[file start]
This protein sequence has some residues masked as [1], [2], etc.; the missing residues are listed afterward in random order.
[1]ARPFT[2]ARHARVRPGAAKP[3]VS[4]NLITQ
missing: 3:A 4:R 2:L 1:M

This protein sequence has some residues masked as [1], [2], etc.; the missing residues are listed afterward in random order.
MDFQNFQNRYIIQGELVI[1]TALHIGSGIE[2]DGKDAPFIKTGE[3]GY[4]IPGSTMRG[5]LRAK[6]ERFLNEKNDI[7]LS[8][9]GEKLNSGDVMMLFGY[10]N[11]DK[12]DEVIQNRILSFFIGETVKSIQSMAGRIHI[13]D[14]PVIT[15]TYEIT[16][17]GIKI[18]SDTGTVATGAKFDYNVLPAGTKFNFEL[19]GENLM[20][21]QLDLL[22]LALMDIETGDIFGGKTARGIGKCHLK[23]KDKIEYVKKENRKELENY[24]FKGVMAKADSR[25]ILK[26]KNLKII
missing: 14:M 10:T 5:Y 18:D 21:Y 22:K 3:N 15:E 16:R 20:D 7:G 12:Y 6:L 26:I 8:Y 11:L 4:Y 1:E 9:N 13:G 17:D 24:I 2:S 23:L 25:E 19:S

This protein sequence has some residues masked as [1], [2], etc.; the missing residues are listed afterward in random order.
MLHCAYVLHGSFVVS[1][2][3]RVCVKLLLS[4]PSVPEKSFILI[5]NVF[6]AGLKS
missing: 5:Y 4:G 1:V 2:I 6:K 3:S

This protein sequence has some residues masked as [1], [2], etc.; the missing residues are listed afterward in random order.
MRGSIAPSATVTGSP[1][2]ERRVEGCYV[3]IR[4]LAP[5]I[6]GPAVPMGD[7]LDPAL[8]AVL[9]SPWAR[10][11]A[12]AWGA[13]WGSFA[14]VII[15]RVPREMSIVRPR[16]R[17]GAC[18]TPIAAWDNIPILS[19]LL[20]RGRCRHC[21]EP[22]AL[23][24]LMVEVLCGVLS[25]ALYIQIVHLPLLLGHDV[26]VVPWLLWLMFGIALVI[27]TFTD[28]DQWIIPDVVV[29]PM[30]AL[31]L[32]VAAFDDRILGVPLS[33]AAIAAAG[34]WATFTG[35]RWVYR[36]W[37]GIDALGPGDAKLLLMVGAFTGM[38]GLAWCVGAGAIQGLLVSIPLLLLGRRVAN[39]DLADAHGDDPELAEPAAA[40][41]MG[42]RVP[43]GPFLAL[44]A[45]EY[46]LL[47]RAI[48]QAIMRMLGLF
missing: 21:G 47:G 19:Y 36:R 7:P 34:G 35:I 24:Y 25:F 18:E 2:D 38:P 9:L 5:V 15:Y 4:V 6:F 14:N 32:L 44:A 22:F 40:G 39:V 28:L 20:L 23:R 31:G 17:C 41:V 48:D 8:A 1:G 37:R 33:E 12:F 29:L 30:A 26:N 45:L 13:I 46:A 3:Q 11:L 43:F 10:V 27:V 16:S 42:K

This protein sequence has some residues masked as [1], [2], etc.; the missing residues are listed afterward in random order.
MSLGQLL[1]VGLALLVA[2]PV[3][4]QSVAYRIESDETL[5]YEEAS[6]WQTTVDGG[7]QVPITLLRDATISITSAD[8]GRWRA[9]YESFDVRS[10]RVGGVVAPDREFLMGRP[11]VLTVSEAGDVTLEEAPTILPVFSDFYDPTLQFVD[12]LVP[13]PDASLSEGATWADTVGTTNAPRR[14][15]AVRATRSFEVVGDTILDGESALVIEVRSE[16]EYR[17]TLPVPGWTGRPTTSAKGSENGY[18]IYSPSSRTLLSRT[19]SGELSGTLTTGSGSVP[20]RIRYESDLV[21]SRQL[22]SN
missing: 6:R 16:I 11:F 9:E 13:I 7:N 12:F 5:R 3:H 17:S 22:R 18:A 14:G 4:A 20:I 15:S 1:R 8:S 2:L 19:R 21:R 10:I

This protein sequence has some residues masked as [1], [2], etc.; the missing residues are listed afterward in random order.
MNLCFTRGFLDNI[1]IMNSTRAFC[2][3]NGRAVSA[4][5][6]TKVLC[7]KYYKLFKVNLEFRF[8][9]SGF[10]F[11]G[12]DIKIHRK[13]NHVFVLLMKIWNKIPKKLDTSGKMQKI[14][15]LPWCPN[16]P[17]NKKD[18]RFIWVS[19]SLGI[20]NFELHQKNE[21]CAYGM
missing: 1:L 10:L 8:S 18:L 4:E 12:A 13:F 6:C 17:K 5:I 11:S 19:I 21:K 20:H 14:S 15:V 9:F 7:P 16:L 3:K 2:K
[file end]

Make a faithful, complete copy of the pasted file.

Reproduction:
This protein sequence has some residues masked as [1], [2], etc.; the missing residues are listed afterward in random order.
[1]ARPFT[2]ARHARVRPGAAKP[3]VS[4]NLITQ
missing: 3:A 4:R 2:L 1:M

This protein sequence has some residues masked as [1], [2], etc.; the missing residues are listed afterward in random order.
MDFQNFQNRYIIQGELVI[1]TALHIGSGIE[2]DGKDAPFIKTGE[3]GY[4]IPGSTMRG[5]LRAK[6]ERFLNEKNDI[7]LS[8][9]GEKLNSGDVMMLFGY[10]N[11]DK[12]DEVIQNRILSFFIGETVKSIQSMAGRIHI[13]D[14]PVIT[15]TYEIT[16][17]GIKI[18]SDTGTVATGAKFDYNVLPAGTKFNFEL[19]GENLM[20][21]QLDLL[22]LALMDIETGDIFGGKTARGIGKCHLK[23]KDKIEYVKKENRKELENY[24]FKGVMAKADSR[25]ILK[26]KNLKII
missing: 14:M 10:T 5:Y 18:D 21:Y 22:K 3:N 15:E 16:R 20:D 7:G 12:Y 6:L 26:I 8:Y 11:L 4:Y 1:E 9:N 13:G 17:D 24:I 2:S 23:L 25:E 19:S

This protein sequence has some residues masked as [1], [2], etc.; the missing residues are listed afterward in random order.
MLHCAYVLHGSFVVS[1][2][3]RVCVKLLLS[4]PSVPEKSFILI[5]NVF[6]AGLKS
missing: 5:Y 4:G 1:V 2:I 6:K 3:S

This protein sequence has some residues masked as [1], [2], etc.; the missing residues are listed afterward in random order.
MRGSIAPSATVTGSP[1][2]ERRVEGCYV[3]IR[4]LAP[5]I[6]GPAVPMGD[7]LDPAL[8]AVL[9]SPWAR[10][11]A[12]AWGA[13]WGSFA[14]VII[15]RVPREMSIVRPR[16]R[17]GAC[18]TPIAAWDNIPILS[19]LL[20]RGRCRHC[21]EP[22]AL[23][24]LMVEVLCGVLS[25]ALYIQIVHLPLLLGHDV[26]VVPWLLWLMFGIALVI[27]TFTD[28]DQWIIPDVVV[29]PM[30]AL[31]L[32]VAAFDDRILGVPLS[33]AAIAAAG[34]WATFTG[35]RWVYR[36]W[37]GIDALGPGDAKLLLMVGAFTGM[38]GLAWCVGAGAIQGLLVSIPLLLLGRRVAN[39]DLADAHGDDPELAEPAAA[40][41]MG[42]RVP[43]GPFLAL[44]A[45]EY[46]LL[47]RAI[48]QAIMRMLGLF
missing: 21:G 47:G 19:Y 36:R 7:P 34:G 35:I 24:Y 25:F 18:E 2:D 38:P 9:L 5:V 15:Y 4:V 6:F 14:N 32:L 44:A 22:F 40:G 39:V 28:L 20:L 23:R 31:G 17:C 41:V 48:D 8:A 1:G 37:R 33:E 12:F 29:L 30:A 26:N 45:L 13:I 46:A 3:Q 11:L 43:F 10:V 27:V 16:S 42:K

This protein sequence has some residues masked as [1], [2], etc.; the missing residues are listed afterward in random order.
MSLGQLL[1]VGLALLVA[2]PV[3][4]QSVAYRIESDETL[5]YEEAS[6]WQTTVDGG[7]QVPITLLRDATISITSAD[8]GRWRA[9]YESFDVRS[10]RVGGVVAPDREFLMGRP[11]VLTVSEAGDVTLEEAPTILPVFSDFYDPTLQFVD[12]LVP[13]PDASLSEGATWADTVGTTNAPRR[14][15]AVRATRSFEVVGDTILDGESALVIEVRSE[16]EYR[17]TLPVPGWTGRPTTSAKGSENGY[18]IYSPSSRTLLSRT[19]SGELSGTLTTGSGSVP[20]RIRYESDLV[21]SRQL[22]SN
missing: 6:R 16:I 11:F 9:E 13:I 7:N 12:F 5:R 3:H 17:S 22:R 18:A 14:G 4:A 20:I 15:S 1:R 8:S 2:L 19:R 21:R 10:I

This protein sequence has some residues masked as [1], [2], etc.; the missing residues are listed afterward in random order.
MNLCFTRGFLDNI[1]IMNSTRAFC[2][3]NGRAVSA[4][5][6]TKVLC[7]KYYKLFKVNLEFRF[8][9]SGF[10]F[11]G[12]DIKIHRK[13]NHVFVLLMKIWNKIPKKLDTSGKMQKI[14][15]LPWCPN[16]P[17]NKKD[18]RFIWVS[19]SLGI[20]NFELHQKNE[21]CAYGM
missing: 1:L 10:L 8:S 18:L 4:E 12:A 13:F 6:C 17:K 5:I 11:S 19:I 21:K 20:H 14:S 15:V 9:F 7:P 16:L 3:K 2:K